In the interview, which is called The Questionable Business of Writing, after a phrase in The Emigrants, Sebald talks about motivations for writing, Kafka, guilt, the sublime, his early influences Theodor Adorno and Walter Benjamin, and why he was the only person in his university not to use a computer. At the end of the interview, Green asks Sebald about the use of photographs in his books.

Amazon.co.uk: Finally, coming back to the way you put your books together, I wanted to ask you what the role of the pictorial element was in them?

Sebald: I have always had a thing about old photographs. The older pictures have an uncanny ability of suggesting that there is another world where the departed are. A black-and-white photograph is a document of an absence, and is almost curiously metaphysical. I have always hoarded them. They represent a sense of otherness. The figures in photographs have been muted, and they stare out at you as if they are asking for a chance to say something.

They have become part of my working process, part of the way in which I declare my position. Although I try to stay as anonymous as possible in the text, at the same time I’m anxious to declare my position. I don’t think one can now attempt to write a book which hasn’t got that notion of relativity in it.

Amazon.co.uk: And the photographs fulfill this function for you?

Sebald: Yes, because they are part of the process. They act as a token of authenticity– but they can be deduced, forged or purloined. And of course that in turn throws up one of the central problems of fiction writing, which is that of legitimacy and the arrival at the truth on a crooked route. This is why “vertigo” in German has a double meaning–schwindel in German means “swindle”. What right do you have to write about any of these things? Have you been there, and felt these things for yourself?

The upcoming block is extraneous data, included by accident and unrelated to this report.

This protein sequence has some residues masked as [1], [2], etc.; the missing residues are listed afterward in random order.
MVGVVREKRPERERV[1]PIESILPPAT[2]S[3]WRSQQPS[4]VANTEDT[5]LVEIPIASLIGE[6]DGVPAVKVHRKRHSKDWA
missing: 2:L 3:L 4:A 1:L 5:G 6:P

Remembering and Imagining Sebald

Bigbsy Remembering Holocaust

The chapter called W.G. Sebald: An Act of Restitution in Christopher Bigsby’s recent book ought to be required reading for anyone interested in Sebald. I’m not sure how often one can say that a book related to the Holocaust can be a “good read,” but that’s how I found his well-written book Remembering and Imagining the Holocaust: The Chain of Memory (Cambridge: Cambridge University Press, 2006). Bigsby’s fluid style is in keeping with his determination to strike a balance between biography and textual interpretation and, furthermore, to understand the inter-relationships between writers’ lives and their works. The longest and, in my opinion, best chapter is devoted to Sebald, with other chapters on Rolf Hochhuth, Peter Weiss, Arthur Miller, Anne Frank, Jean Améry, Primo Levi, Elie Wiesel, and Tadeusz Borowski. Bigsby ends the book with a chapter called Memory Theft, about several writers whose claimed Holocaust experiences have been disproved, including Binjamin Wilkomirski and Jerzy Kosinski.

“This book began with a desire to celebrate the work of W.G. Sebald, a friend and colleague,” Bigsby declares on the first page, and the dual perspective of friend and colleague sets the pattern for an engaging exploration of nearly all of Sebald’s books. Bigsby traces the parallel course of Sebald’s growing awareness of Germany’s unspoken past with his increasing focus as a writer on that same past and on the terrible damage that German silence has inflicted on both war- and post-war generations. Bigsby’s reading of Sebald’s books is nicely nuanced by his friendship with Sebald and their conversations. (Sebald is one of the writers included in Bigsby’s earlier book Writers in Conversation vol. 2, which I have just ordered.) Bigsby, more than any other writer I have read, has really permitted me to better imagine W.G. Sebald as both a man and a writer.

Christopher Bigsby is a Professor of American Studies at the University of East Anglia.